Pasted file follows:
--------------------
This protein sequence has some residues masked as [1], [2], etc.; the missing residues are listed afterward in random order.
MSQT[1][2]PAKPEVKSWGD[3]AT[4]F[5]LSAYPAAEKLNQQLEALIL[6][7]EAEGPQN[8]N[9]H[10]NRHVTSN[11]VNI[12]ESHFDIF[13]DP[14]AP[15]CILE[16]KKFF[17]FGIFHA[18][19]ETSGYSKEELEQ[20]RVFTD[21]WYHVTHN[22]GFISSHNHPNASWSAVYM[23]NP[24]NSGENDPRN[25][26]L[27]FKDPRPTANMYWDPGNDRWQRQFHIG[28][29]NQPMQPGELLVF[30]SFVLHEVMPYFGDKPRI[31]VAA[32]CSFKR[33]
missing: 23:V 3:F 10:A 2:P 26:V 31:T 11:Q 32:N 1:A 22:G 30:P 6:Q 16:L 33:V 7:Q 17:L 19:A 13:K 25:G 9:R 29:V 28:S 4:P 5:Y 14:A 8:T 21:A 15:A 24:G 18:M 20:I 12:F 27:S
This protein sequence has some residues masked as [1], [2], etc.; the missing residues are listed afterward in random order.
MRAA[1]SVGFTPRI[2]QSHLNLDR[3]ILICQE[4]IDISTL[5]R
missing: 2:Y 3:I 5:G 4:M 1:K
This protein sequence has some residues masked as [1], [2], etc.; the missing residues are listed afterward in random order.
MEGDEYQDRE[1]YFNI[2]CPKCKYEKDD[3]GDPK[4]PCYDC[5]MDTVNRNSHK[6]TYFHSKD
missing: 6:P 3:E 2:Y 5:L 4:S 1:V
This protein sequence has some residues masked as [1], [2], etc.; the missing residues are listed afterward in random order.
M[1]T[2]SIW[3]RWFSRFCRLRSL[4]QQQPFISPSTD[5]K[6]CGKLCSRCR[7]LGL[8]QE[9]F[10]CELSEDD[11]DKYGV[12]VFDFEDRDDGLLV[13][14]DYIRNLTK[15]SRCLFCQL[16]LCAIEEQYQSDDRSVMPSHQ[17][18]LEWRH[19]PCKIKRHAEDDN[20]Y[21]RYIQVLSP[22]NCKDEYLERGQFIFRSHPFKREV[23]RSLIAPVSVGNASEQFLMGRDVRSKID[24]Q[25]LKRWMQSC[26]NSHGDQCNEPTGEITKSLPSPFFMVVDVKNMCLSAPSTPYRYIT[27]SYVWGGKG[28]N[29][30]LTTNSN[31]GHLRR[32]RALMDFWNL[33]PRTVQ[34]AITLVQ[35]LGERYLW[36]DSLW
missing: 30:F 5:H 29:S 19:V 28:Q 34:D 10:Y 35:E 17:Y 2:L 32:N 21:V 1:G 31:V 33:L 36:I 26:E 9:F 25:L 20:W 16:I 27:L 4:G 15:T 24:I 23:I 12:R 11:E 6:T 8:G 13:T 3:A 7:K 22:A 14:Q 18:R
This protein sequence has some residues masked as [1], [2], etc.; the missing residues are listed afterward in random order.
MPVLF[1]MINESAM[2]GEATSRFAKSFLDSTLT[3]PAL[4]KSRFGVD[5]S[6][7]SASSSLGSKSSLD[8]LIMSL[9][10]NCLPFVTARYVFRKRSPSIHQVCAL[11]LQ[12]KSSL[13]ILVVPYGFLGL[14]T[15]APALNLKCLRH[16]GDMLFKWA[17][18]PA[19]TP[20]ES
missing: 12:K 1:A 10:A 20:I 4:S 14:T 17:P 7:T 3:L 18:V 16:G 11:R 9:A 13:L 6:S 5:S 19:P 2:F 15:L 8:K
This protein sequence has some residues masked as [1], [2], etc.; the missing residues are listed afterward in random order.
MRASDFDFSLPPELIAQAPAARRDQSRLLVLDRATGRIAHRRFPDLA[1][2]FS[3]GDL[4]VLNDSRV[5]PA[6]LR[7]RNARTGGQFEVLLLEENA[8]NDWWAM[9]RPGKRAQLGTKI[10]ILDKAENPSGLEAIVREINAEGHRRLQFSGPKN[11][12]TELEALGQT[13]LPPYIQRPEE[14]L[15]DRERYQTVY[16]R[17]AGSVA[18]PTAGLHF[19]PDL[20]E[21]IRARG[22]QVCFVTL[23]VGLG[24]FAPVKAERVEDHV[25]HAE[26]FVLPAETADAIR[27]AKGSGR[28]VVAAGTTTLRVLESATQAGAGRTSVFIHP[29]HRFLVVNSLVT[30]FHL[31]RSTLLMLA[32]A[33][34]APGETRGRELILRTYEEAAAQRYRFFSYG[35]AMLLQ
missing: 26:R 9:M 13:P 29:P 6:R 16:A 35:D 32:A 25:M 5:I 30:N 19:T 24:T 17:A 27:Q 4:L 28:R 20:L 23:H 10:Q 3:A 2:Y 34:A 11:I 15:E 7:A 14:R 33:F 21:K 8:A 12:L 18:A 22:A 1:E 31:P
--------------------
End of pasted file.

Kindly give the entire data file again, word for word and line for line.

This protein sequence has some residues masked as [1], [2], etc.; the missing residues are listed afterward in random order.
MSQT[1][2]PAKPEVKSWGD[3]AT[4]F[5]LSAYPAAEKLNQQLEALIL[6][7]EAEGPQN[8]N[9]H[10]NRHVTSN[11]VNI[12]ESHFDIF[13]DP[14]AP[15]CILE[16]KKFF[17]FGIFHA[18][19]ETSGYSKEELEQ[20]RVFTD[21]WYHVTHN[22]GFISSHNHPNASWSAVYM[23]NP[24]NSGENDPRN[25][26]L[27]FKDPRPTANMYWDPGNDRWQRQFHIG[28][29]NQPMQPGELLVF[30]SFVLHEVMPYFGDKPRI[31]VAA[32]CSFKR[33]
missing: 23:V 3:F 10:A 2:P 26:V 31:T 11:Q 32:N 1:A 22:G 30:P 6:Q 16:L 33:V 7:Q 17:L 19:A 13:K 25:G 9:R 29:V 28:S 4:P 5:Y 14:A 8:T 21:A 15:A 24:G 18:M 20:I 12:F 27:S
This protein sequence has some residues masked as [1], [2], etc.; the missing residues are listed afterward in random order.
MRAA[1]SVGFTPRI[2]QSHLNLDR[3]ILICQE[4]IDISTL[5]R
missing: 2:Y 3:I 5:G 4:M 1:K
This protein sequence has some residues masked as [1], [2], etc.; the missing residues are listed afterward in random order.
MEGDEYQDRE[1]YFNI[2]CPKCKYEKDD[3]GDPK[4]PCYDC[5]MDTVNRNSHK[6]TYFHSKD
missing: 6:P 3:E 2:Y 5:L 4:S 1:V
This protein sequence has some residues masked as [1], [2], etc.; the missing residues are listed afterward in random order.
M[1]T[2]SIW[3]RWFSRFCRLRSL[4]QQQPFISPSTD[5]K[6]CGKLCSRCR[7]LGL[8]QE[9]F[10]CELSEDD[11]DKYGV[12]VFDFEDRDDGLLV[13][14]DYIRNLTK[15]SRCLFCQL[16]LCAIEEQYQSDDRSVMPSHQ[17][18]LEWRH[19]PCKIKRHAEDDN[20]Y[21]RYIQVLSP[22]NCKDEYLERGQFIFRSHPFKREV[23]RSLIAPVSVGNASEQFLMGRDVRSKID[24]Q[25]LKRWMQSC[26]NSHGDQCNEPTGEITKSLPSPFFMVVDVKNMCLSAPSTPYRYIT[27]SYVWGGKG[28]N[29][30]LTTNSN[31]GHLRR[32]RALMDFWNL[33]PRTVQ[34]AITLVQ[35]LGERYLW[36]DSLW
missing: 30:F 5:H 29:S 19:V 28:Q 34:D 10:Y 35:E 17:Y 2:L 32:N 21:V 1:G 31:V 33:L 36:I 26:E 9:F 25:L 20:W 16:I 27:L 4:G 15:T 24:I 23:I 12:R 11:E 6:T 8:G 13:T 3:A 7:K 22:A 14:Q 18:R
This protein sequence has some residues masked as [1], [2], etc.; the missing residues are listed afterward in random order.
MPVLF[1]MINESAM[2]GEATSRFAKSFLDSTLT[3]PAL[4]KSRFGVD[5]S[6][7]SASSSLGSKSSLD[8]LIMSL[9][10]NCLPFVTARYVFRKRSPSIHQVCAL[11]LQ[12]KSSL[13]ILVVPYGFLGL[14]T[15]APALNLKCLRH[16]GDMLFKWA[17][18]PA[19]TP[20]ES
missing: 12:K 1:A 10:A 20:I 4:S 14:T 17:P 7:T 3:L 18:V 16:G 11:R 9:A 13:L 6:S 5:S 19:P 2:F 15:L 8:K
This protein sequence has some residues masked as [1], [2], etc.; the missing residues are listed afterward in random order.
MRASDFDFSLPPELIAQAPAARRDQSRLLVLDRATGRIAHRRFPDLA[1][2]FS[3]GDL[4]VLNDSRV[5]PA[6]LR[7]RNARTGGQFEVLLLEENA[8]NDWWAM[9]RPGKRAQLGTKI[10]ILDKAENPSGLEAIVREINAEGHRRLQFSGPKN[11][12]TELEALGQT[13]LPPYIQRPEE[14]L[15]DRERYQTVY[16]R[17]AGSVA[18]PTAGLHF[19]PDL[20]E[21]IRARG[22]QVCFVTL[23]VGLG[24]FAPVKAERVEDHV[25]HAE[26]FVLPAETADAIR[27]AKGSGR[28]VVAAGTTTLRVLESATQAGAGRTSVFIHP[29]HRFLVVNSLVT[30]FHL[31]RSTLLMLA[32]A[33][34]APGETRGRELILRTYEEAAAQRYRFFSYG[35]AMLLQ
missing: 26:R 9:M 13:P 29:P 6:R 16:A 35:D 32:A 25:M 5:I 30:N 19:T 24:T 17:A 27:Q 4:L 28:R 20:L 23:H 10:Q 3:A 2:Y 34:A 11:I 15:E 7:A 14:R 33:F 21:K 8:A 12:L 18:A 22:A 1:E 31:P